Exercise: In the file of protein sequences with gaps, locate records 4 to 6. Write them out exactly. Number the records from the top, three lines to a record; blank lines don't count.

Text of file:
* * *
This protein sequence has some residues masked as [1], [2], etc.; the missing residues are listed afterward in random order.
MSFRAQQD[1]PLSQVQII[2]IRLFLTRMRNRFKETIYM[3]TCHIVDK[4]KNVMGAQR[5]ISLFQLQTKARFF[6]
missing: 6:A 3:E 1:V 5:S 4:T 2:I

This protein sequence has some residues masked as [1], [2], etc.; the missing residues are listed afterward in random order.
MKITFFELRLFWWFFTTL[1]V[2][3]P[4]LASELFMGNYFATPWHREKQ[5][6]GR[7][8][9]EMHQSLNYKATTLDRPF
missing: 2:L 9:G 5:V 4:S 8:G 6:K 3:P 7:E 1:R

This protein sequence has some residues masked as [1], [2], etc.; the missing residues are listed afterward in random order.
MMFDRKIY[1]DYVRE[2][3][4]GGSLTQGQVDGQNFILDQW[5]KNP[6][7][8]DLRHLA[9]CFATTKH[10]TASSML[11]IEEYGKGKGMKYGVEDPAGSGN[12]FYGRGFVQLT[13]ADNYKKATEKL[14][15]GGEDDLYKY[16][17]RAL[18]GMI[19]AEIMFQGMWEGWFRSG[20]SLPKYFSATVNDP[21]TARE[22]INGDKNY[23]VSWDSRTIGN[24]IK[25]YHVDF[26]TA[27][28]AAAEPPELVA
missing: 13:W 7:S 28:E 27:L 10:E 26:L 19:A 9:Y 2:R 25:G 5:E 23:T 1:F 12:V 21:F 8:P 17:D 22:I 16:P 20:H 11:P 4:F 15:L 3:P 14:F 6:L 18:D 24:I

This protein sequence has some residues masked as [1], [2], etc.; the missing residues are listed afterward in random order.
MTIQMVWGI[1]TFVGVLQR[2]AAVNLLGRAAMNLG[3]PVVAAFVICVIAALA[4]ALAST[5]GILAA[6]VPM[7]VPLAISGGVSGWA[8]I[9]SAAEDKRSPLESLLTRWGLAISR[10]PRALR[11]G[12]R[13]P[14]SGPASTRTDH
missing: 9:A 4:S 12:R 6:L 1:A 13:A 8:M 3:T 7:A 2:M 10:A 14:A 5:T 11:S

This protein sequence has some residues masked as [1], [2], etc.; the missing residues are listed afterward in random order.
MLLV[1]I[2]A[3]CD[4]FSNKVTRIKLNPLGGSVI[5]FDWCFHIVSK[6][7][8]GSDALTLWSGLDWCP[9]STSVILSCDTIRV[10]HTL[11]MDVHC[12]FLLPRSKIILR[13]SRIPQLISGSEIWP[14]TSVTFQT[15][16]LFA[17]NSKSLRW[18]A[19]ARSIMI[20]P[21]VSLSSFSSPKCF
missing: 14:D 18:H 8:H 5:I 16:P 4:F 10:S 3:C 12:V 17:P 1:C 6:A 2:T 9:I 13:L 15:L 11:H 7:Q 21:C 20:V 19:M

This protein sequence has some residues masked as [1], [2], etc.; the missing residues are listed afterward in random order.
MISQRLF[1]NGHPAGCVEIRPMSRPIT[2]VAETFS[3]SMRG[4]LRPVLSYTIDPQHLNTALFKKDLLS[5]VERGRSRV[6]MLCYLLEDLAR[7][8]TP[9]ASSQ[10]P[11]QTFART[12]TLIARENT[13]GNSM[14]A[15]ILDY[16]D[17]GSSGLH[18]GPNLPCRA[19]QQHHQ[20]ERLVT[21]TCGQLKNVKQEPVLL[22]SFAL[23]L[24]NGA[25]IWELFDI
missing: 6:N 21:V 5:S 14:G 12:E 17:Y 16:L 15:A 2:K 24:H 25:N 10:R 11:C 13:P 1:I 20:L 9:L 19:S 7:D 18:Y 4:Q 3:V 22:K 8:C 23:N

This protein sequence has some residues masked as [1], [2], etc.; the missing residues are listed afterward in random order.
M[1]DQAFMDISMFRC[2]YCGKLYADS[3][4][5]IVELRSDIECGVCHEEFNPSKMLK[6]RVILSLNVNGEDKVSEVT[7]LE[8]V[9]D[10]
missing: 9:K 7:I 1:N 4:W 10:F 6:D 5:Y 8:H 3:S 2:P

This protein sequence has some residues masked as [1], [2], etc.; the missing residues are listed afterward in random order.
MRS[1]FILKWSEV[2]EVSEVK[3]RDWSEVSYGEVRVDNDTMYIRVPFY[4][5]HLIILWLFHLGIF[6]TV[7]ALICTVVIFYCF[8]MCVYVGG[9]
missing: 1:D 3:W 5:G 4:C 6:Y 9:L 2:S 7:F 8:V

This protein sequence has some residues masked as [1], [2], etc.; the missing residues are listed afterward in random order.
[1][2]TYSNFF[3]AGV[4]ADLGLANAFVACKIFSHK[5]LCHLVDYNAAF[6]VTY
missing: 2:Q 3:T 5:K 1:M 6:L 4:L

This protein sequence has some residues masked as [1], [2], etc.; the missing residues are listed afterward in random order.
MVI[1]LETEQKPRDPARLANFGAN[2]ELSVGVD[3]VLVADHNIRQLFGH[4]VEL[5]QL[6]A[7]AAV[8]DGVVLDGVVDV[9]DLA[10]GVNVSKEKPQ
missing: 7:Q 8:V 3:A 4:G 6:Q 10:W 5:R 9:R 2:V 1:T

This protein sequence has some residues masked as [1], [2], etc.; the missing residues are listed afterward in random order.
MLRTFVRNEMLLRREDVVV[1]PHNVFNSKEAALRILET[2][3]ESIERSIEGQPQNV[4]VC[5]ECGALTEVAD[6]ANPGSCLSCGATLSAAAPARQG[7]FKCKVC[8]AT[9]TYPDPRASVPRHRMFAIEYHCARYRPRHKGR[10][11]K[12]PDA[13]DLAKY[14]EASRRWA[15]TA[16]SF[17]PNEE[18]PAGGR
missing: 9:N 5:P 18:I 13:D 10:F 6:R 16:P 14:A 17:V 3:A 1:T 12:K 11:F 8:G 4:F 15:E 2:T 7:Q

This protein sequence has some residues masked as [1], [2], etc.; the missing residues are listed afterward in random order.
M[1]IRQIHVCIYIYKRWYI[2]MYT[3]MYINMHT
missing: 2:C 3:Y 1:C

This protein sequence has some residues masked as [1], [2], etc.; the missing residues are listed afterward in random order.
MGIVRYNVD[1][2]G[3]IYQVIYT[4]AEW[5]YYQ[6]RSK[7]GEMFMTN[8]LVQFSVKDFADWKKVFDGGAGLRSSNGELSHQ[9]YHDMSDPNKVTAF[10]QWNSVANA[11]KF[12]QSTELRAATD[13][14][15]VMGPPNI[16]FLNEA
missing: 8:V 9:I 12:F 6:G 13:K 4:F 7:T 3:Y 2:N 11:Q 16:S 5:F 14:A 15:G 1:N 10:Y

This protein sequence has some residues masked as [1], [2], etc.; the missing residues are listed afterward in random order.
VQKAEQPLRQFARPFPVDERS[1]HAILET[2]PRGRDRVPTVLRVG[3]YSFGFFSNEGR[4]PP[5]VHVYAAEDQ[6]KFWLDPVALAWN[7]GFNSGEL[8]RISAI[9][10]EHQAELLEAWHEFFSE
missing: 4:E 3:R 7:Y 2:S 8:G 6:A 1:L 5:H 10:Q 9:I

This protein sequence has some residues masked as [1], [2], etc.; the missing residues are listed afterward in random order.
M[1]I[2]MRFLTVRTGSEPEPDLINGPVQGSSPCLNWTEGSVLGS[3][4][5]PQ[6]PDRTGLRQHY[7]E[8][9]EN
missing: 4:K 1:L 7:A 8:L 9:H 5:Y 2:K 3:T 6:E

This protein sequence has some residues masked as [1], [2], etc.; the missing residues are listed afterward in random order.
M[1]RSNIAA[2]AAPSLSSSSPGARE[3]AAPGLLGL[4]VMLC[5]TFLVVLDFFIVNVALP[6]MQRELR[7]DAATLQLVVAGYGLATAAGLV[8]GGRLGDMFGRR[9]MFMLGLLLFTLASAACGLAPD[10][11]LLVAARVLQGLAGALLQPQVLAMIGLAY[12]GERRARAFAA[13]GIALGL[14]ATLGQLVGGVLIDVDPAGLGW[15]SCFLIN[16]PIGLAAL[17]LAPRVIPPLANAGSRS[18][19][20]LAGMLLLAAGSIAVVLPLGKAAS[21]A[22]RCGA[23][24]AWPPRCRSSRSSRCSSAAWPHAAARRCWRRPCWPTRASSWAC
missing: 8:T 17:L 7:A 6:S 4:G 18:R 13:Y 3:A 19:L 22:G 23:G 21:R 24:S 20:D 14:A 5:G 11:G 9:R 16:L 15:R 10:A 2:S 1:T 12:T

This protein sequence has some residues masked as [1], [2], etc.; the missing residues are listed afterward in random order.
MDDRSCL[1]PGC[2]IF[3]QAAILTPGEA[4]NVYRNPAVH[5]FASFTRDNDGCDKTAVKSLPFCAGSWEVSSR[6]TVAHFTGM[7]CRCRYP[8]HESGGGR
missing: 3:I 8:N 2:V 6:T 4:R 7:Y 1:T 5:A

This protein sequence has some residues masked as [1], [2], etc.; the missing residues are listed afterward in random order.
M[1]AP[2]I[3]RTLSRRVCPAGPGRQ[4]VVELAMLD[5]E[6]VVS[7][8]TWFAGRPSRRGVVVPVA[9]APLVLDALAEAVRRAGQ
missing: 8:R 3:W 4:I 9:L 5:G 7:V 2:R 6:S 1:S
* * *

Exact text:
This protein sequence has some residues masked as [1], [2], etc.; the missing residues are listed afterward in random order.
MTIQMVWGI[1]TFVGVLQR[2]AAVNLLGRAAMNLG[3]PVVAAFVICVIAALA[4]ALAST[5]GILAA[6]VPM[7]VPLAISGGVSGWA[8]I[9]SAAEDKRSPLESLLTRWGLAISR[10]PRALR[11]G[12]R[13]P[14]SGPASTRTDH
missing: 9:A 4:S 12:R 6:L 1:A 13:A 8:M 3:T 7:A 2:M 10:A 14:A 5:T 11:S

This protein sequence has some residues masked as [1], [2], etc.; the missing residues are listed afterward in random order.
MLLV[1]I[2]A[3]CD[4]FSNKVTRIKLNPLGGSVI[5]FDWCFHIVSK[6][7][8]GSDALTLWSGLDWCP[9]STSVILSCDTIRV[10]HTL[11]MDVHC[12]FLLPRSKIILR[13]SRIPQLISGSEIWP[14]TSVTFQT[15][16]LFA[17]NSKSLRW[18]A[19]ARSIMI[20]P[21]VSLSSFSSPKCF
missing: 14:D 18:H 8:H 5:I 16:P 4:F 10:S 3:C 12:V 17:P 1:C 6:A 2:T 9:I 13:L 15:L 11:H 7:Q 21:C 20:V 19:M

This protein sequence has some residues masked as [1], [2], etc.; the missing residues are listed afterward in random order.
MISQRLF[1]NGHPAGCVEIRPMSRPIT[2]VAETFS[3]SMRG[4]LRPVLSYTIDPQHLNTALFKKDLLS[5]VERGRSRV[6]MLCYLLEDLAR[7][8]TP[9]ASSQ[10]P[11]QTFART[12]TLIARENT[13]GNSM[14]A[15]ILDY[16]D[17]GSSGLH[18]GPNLPCRA[19]QQHHQ[20]ERLVT[21]TCGQLKNVKQEPVLL[22]SFAL[23]L[24]NGA[25]IWELFDI
missing: 6:N 21:V 5:S 14:G 12:E 17:Y 16:L 15:A 2:K 24:H 25:N 10:R 11:C 13:P 1:I 20:L 9:L 19:S 7:D 18:Y 4:Q 3:V 22:K 8:C 23:N